Budget changes to business rates
From April, two years earlier than planned, the Government will base business rates increases on the CPI (consumer price index) rather than the RPI (retail price index). Rates will move to regular re-evaluations every three years.
Hammond also said government will re-look at the so-called ‘staircase tax’.
The tax, following a Supreme Court ruling, meant up to 30,000 small businesses faced large rates increases if they occupied different floors in the same building.
Both UK trade associations, BADA and LAPADA, cautiously welcomed the changes.
The VAT threshold for small businesses will be maintained at its current level of £85,000 for the next two years.
Dracula poster takes bigger bite
One of just two surviving movie posters for the 1931 horror classic Dracula set a record $525,800 (£398,300) at Heritage Auctions in Dallas on November 18.
It had been expected to make around $150,000.
The one-sheet Style A design depicts the menacing visage of actor Bela Lugosi. It was recently discovered in the San Diego, California, collection of a noted film historian who had owned it since the 1950s.
The most viewed stories for week November 16-22 on antiquestradegazette.com
1 Leonardo at auction: how did a £45 painting sell for $450m?
2 Stamp dealer Stanley Gibbons’ investment arm goes into administration
3 Rare Richard III gold coin found near Bosworth Field comes to auction
4 Five highlights from Tennants’ fine art auction – including a £135,000 Old Master sleeper and Lord Byron’s dog collar
5 Yellow diamond could be record-setter for Fellows
£65m liabilities for stamp investments
Stamp and coin dealership Stanley Gibbons Group’s investment subsidiary is entering administration.
The liabilities of SG Guernsey, which has £12.6m of stock, are expected to total £65m, largely relating to its controversial ‘buy-back’ investment product.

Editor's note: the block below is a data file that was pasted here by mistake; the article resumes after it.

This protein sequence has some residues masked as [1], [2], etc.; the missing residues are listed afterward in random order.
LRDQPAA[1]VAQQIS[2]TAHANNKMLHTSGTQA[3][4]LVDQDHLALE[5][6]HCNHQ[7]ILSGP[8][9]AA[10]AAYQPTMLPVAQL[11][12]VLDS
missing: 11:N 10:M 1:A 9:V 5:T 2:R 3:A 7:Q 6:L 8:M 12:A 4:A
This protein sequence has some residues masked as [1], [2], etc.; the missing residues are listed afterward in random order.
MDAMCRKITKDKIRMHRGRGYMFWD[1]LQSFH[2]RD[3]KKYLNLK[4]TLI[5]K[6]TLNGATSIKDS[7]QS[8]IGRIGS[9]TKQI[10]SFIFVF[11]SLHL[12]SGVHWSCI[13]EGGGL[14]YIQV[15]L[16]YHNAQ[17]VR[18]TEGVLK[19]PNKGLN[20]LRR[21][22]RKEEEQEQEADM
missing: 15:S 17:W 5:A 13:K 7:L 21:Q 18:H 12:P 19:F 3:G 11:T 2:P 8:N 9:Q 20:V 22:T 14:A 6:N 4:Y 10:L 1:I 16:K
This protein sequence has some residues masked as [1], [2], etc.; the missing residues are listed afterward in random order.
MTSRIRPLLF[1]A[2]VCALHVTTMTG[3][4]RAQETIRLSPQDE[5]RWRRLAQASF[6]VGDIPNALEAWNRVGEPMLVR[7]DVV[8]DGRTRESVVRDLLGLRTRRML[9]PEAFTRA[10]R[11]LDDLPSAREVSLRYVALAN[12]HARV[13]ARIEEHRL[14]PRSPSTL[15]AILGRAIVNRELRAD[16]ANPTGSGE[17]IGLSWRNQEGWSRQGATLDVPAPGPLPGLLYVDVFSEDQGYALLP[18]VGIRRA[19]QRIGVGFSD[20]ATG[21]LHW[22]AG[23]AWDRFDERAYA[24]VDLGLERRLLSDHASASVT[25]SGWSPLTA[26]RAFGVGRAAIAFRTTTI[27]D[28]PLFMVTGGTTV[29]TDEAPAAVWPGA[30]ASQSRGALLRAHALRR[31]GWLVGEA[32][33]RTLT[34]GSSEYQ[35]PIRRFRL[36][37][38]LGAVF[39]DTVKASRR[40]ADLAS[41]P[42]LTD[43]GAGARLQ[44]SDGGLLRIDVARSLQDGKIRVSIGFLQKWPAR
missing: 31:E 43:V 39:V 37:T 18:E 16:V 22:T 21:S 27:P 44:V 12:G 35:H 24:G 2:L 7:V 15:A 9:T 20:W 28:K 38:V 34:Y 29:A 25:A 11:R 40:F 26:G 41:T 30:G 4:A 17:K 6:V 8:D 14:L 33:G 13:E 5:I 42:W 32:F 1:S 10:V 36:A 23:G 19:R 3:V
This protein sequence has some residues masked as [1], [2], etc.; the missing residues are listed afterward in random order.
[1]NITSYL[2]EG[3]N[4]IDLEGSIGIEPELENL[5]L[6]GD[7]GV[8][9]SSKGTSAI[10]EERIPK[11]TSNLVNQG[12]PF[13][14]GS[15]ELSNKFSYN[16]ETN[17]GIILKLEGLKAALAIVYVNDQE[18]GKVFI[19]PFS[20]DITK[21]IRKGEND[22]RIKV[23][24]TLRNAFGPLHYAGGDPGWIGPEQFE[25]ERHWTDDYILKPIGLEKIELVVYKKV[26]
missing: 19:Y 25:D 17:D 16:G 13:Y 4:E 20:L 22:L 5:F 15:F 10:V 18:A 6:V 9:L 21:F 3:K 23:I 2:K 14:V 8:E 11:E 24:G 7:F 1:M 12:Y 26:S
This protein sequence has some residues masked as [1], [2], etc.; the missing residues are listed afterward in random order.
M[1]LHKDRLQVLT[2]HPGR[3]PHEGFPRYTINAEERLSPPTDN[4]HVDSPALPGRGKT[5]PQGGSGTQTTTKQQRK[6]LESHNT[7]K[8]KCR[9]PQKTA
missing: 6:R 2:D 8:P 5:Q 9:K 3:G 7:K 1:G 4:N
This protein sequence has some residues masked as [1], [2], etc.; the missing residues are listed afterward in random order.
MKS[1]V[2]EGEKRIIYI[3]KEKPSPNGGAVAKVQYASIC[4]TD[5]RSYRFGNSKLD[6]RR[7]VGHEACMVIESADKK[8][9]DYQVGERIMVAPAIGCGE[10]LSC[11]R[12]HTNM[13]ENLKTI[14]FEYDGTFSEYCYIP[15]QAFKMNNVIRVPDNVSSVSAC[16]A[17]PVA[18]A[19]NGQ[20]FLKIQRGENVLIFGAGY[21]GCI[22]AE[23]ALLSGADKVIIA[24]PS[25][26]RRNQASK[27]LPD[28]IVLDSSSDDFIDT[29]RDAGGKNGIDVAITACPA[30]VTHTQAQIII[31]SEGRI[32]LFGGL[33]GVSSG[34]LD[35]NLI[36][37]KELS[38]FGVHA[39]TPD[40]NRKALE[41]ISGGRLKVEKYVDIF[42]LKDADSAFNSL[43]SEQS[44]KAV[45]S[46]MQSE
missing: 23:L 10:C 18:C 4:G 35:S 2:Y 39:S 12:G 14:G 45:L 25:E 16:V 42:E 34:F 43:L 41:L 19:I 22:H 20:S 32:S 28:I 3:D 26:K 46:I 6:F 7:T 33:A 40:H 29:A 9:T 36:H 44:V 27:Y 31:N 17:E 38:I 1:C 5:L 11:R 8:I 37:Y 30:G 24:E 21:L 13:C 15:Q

The scheme guaranteed customers at least 75% of the book value of their stamps at the end of a given period. Devised under former management, these buy-backs were not approved by the UK financial authorities and were stopped in July 2016.
The group stressed other parts of its business are ring-fenced from the buy-back guarantees of this division.
Stanley Gibbons said it will focus on its core retail/ auction businesses, and has hired Guy Croton, previously at Spink, as managing director of philately.
Napoleon gold leaf takes the laurels
A 4in (9cm) gold leaf that was once part of the laurel crown made for Napoleon’s coronation in 1804 sold in France for €500,000 (£443,193).
The laurel crown, created by goldsmith Martin Guillaume Biennais, was melted down in 1819. However, this was one of six leaves removed before the coronation as it was deemed too heavy. Biennais gave one each to his daughters.
This survivor, housed in a red morocco case signed Biennais au Singe Violet rue S Honoré No 511, had passed down through the family. Estimated at €100,000-150,000 at Osenat in Fontainebleau, it sold to an overseas buyer.
The whereabouts of the other five leaves are unknown.
Rybolovlev could take UK legal action
The ongoing legal dispute between Dmitry Rybolovlev, the vendor of the $450m Leonardo at Christie’s, and the Swiss businessman Yves Bouvier may be heading to the UK.
In the latest salvo in a feud which began in 2015, the Russian billionaire’s lawyers stated that they planned to sue Bouvier in a UK court, in addition to the previous cases lodged in four other jurisdictions.
Rybolovlev has also threatened to take action against Sotheby’s in the UK after alleging that the company was complicit in Bouvier overcharging him for a series of works.
Sotheby’s and Bouvier have strenuously denied the allegations and have attempted to have the case restricted to courts in Switzerland.
Bouvier acquired Leonardo’s Salvator Mundi in an $80m private sale brokered by Sotheby’s in 2013, before quickly ‘flipping’ it to Rybolovlev for $127.5m.
The first pick of Rockefeller stars
More than 2000 items from the estate of David and Peggy Rockefeller will be offered at Christie’s next spring.
The collection is expected to surpass the current record for a single-owner collection – the $443m Yves Saint Laurent sale dispersed in Paris in 2009.
David Rockefeller, who died in March, was the last surviving grandson of Standard Oil baron John D Rockefeller – the US’s first billionaire.
Among the highlights, Picasso’s 1905 Fillette à la corbeille fleurie will be estimated at around $70m. Also offered is a Sèvres porcelain dessert service made for Napoleon and a Monet waterlily painting.
The increase in UK retail sales volume in October 2017, compared with the previous month. According to the Office for National Statistics, sales in the second-hand goods sector, including auction houses and antiques dealers, provided the largest contribution to this growth.